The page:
IRAs: Are They Income or a Resource?

IRA-AreTheyanItemofIncomeoraResource59077663

Question: My mother is a widow and she lives with me. She has an IRA with $10,000 and about $2,000 in her checking account. Her only income is $1050 per month from Social Security. She is being placed in a nursing home and I am told that she will have to take monthly distributions from her IRA and pay those distributions and her Social Security to the facility. She may only keep $50.00 per month allowance from her income. This does not seem fair. Isn’t her IRA protected? Why does she have to spend some of her IRA each month for her care?

Answer: The question you ask is interesting.  As you may know, when an applicant applies for Medicaid, the agency looks at income and resources.  Resources are the total amount of assets in an applicant’s name, as opposed to income, like social security, which is paid to the applicant each month.   You indicate that she has a total of $12,000 in resources- her IRA and her checking account.  Under Medicaid regulations, she may keep a total of $15,900.00 (2021).  This is her resource allowance.  From her income of $1,050, she may keep $50. She does not have to take monthly distributions from her IRA as income.

The confusion has to do with protecting IRA accounts when an applicant applies for chronic care Medicaid.  Generally, we tell clients that the IRA does not have to be spent down and used for their care, provided the applicant is taking the required minimum distribution (in accordance with the Agency’s life expectancy tables) in twelve equal monthly distributions.  If they satisfy that criteria, then the rest of the IRA, no matter what amount, will not be counted as a resource and need not be spent down.  This is a means of protecting the IRA by converting it from an asset into an income stream.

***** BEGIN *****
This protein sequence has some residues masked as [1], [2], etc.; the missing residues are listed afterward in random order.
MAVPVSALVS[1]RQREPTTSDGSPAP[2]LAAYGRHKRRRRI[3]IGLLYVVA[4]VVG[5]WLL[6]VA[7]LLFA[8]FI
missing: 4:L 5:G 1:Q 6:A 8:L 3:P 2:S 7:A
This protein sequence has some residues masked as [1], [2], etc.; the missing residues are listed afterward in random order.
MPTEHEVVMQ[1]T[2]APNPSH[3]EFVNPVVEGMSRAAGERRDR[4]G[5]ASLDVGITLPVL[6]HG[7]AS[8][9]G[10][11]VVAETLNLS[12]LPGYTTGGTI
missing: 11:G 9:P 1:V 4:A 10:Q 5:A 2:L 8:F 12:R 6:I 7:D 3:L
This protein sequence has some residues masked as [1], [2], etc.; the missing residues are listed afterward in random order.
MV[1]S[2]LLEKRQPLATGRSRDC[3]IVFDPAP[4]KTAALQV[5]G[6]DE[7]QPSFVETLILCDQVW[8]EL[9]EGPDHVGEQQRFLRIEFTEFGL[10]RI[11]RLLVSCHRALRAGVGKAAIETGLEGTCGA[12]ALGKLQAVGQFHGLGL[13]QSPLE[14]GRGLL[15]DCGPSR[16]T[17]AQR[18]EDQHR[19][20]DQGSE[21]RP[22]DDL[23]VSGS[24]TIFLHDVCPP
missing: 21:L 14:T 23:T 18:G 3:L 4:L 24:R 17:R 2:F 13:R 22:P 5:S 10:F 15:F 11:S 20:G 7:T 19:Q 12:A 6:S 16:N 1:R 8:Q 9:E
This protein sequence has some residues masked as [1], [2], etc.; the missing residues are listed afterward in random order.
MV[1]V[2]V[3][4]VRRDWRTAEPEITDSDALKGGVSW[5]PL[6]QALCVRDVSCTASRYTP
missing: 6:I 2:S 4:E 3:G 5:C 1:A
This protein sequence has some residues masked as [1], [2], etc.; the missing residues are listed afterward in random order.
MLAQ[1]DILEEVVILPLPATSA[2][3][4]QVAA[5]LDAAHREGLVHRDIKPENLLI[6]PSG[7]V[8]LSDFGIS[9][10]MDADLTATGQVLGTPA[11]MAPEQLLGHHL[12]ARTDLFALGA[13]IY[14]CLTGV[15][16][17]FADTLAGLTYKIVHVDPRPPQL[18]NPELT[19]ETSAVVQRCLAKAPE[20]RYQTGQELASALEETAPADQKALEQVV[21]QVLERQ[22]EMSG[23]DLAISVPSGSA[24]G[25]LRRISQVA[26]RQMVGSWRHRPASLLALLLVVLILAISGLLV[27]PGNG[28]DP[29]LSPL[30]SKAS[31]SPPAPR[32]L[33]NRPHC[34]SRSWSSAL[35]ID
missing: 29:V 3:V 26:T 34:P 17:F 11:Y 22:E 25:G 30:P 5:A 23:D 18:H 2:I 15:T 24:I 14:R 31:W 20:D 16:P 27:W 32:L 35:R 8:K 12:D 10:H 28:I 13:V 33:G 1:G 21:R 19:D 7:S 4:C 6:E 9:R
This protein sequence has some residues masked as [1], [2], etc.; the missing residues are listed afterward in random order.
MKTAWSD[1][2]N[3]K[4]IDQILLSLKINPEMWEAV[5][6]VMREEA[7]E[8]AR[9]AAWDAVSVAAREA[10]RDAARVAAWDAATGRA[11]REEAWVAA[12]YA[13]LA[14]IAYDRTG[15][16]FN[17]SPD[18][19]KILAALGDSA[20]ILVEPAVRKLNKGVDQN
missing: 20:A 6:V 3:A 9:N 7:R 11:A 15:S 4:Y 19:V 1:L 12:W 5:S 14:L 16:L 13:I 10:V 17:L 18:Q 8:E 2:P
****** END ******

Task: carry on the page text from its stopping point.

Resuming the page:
I had a similar situation to the facts you present and the Agency found that the applicant was not eligible for Medicaid because he failed to take his monthly distribution and therefore did not pursue all means of income.  I took the case to fair hearing and lost before the administrative law judge.  Thereafter, I brought an action in Supreme Court challenging that fair hearing decision, known as an Article 78 proceeding.   After two years, we won the case.  The Court held that since the IRA amount was under the resource allowance limit, the entire IRA was protected and there was no requirement for the applicant to take the monthly distributions.

Nancy Burner, Esq.

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Burner Law Group, P.C.

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